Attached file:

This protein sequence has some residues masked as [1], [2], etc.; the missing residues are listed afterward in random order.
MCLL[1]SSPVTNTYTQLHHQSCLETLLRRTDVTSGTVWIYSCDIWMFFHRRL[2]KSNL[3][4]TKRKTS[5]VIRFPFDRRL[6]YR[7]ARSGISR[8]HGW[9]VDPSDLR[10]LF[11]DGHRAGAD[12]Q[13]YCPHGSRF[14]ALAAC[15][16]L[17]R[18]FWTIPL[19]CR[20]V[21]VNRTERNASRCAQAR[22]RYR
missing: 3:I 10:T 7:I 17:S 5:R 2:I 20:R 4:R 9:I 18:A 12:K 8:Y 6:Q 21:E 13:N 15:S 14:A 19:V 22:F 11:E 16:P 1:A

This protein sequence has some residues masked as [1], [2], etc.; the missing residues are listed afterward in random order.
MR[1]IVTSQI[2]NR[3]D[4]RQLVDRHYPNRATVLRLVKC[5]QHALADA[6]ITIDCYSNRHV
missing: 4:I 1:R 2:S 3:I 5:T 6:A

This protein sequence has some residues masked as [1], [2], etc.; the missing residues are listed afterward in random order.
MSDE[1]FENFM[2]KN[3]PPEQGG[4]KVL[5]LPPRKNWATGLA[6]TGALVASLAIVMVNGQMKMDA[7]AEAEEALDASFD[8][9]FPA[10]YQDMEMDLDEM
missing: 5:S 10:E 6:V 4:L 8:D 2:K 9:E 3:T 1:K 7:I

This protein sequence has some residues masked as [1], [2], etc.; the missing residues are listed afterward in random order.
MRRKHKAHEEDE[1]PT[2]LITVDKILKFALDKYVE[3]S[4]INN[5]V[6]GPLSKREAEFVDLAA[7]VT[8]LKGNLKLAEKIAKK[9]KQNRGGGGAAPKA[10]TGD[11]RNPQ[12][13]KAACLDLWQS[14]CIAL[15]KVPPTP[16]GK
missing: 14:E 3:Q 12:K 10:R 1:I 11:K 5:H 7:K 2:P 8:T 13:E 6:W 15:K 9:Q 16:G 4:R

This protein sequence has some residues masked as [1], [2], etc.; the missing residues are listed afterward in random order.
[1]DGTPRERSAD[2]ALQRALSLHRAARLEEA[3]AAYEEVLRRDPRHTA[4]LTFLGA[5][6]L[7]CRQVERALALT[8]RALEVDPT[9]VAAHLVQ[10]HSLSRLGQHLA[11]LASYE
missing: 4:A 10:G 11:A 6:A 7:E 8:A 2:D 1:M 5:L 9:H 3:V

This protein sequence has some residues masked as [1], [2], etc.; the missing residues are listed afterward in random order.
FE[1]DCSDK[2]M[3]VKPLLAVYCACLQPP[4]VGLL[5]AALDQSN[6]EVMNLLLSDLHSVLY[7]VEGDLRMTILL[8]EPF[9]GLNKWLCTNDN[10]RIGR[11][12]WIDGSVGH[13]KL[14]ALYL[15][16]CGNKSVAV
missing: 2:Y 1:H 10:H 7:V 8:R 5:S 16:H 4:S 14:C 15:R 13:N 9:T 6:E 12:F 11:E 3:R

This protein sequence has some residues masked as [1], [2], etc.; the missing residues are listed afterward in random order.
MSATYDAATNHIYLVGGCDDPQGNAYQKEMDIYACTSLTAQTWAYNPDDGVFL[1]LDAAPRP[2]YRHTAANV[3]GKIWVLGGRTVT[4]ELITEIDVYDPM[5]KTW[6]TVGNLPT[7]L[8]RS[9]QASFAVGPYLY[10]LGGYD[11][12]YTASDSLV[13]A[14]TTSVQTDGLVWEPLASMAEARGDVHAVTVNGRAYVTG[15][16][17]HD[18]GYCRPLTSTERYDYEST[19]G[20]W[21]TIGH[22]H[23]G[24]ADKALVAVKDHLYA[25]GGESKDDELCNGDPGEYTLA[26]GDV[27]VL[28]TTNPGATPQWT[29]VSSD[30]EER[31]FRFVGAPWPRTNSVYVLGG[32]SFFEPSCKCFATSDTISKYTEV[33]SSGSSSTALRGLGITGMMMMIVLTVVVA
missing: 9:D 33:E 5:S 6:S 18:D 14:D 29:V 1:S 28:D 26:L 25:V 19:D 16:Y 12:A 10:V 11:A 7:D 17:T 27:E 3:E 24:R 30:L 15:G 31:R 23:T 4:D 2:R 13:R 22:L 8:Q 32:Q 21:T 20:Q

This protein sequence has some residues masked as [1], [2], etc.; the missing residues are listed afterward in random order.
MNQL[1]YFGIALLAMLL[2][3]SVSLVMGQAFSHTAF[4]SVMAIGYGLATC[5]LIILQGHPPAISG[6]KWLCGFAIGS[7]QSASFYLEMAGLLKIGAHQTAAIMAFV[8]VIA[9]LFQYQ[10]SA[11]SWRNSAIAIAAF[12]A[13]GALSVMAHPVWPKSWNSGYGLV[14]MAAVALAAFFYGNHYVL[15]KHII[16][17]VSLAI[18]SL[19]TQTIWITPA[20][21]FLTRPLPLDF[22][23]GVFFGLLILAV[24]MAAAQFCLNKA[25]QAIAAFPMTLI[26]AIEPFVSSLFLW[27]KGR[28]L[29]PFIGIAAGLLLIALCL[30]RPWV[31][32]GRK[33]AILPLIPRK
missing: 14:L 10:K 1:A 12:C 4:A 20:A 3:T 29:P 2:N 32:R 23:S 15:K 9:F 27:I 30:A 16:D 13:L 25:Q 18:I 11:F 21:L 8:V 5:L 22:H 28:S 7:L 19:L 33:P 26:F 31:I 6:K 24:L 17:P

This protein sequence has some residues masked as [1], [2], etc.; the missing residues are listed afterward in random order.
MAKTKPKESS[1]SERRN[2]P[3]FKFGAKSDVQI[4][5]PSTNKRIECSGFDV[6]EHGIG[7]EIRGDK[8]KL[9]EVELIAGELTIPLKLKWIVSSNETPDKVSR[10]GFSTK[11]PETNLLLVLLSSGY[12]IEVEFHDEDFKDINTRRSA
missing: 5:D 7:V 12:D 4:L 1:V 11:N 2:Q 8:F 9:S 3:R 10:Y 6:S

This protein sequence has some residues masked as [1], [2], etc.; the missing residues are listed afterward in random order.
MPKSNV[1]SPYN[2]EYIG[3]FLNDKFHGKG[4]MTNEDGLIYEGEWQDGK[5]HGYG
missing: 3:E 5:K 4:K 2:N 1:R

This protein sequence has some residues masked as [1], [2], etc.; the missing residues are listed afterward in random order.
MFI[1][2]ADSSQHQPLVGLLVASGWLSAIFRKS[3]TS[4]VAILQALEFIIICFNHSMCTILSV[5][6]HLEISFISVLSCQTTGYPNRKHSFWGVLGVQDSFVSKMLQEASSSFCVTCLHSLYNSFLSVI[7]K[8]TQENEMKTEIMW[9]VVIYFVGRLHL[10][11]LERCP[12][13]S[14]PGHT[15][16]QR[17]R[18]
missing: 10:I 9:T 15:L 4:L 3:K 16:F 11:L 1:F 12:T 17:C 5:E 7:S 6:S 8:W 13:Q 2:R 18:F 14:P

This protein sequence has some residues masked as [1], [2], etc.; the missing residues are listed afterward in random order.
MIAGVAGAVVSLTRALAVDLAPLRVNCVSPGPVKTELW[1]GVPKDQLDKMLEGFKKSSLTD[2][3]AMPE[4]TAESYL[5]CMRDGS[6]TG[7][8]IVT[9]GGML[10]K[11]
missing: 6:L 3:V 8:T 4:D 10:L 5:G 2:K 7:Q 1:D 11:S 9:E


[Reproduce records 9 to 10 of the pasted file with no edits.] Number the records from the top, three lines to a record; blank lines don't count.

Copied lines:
This protein sequence has some residues masked as [1], [2], etc.; the missing residues are listed afterward in random order.
MAKTKPKESS[1]SERRN[2]P[3]FKFGAKSDVQI[4][5]PSTNKRIECSGFDV[6]EHGIG[7]EIRGDK[8]KL[9]EVELIAGELTIPLKLKWIVSSNETPDKVSR[10]GFSTK[11]PETNLLLVLLSSGY[12]IEVEFHDEDFKDINTRRSA
missing: 5:D 7:V 12:D 4:L 1:V 11:N 2:Q 8:F 9:S 3:R 10:Y 6:S

This protein sequence has some residues masked as [1], [2], etc.; the missing residues are listed afterward in random order.
MPKSNV[1]SPYN[2]EYIG[3]FLNDKFHGKG[4]MTNEDGLIYEGEWQDGK[5]HGYG
missing: 3:E 5:K 4:K 2:N 1:R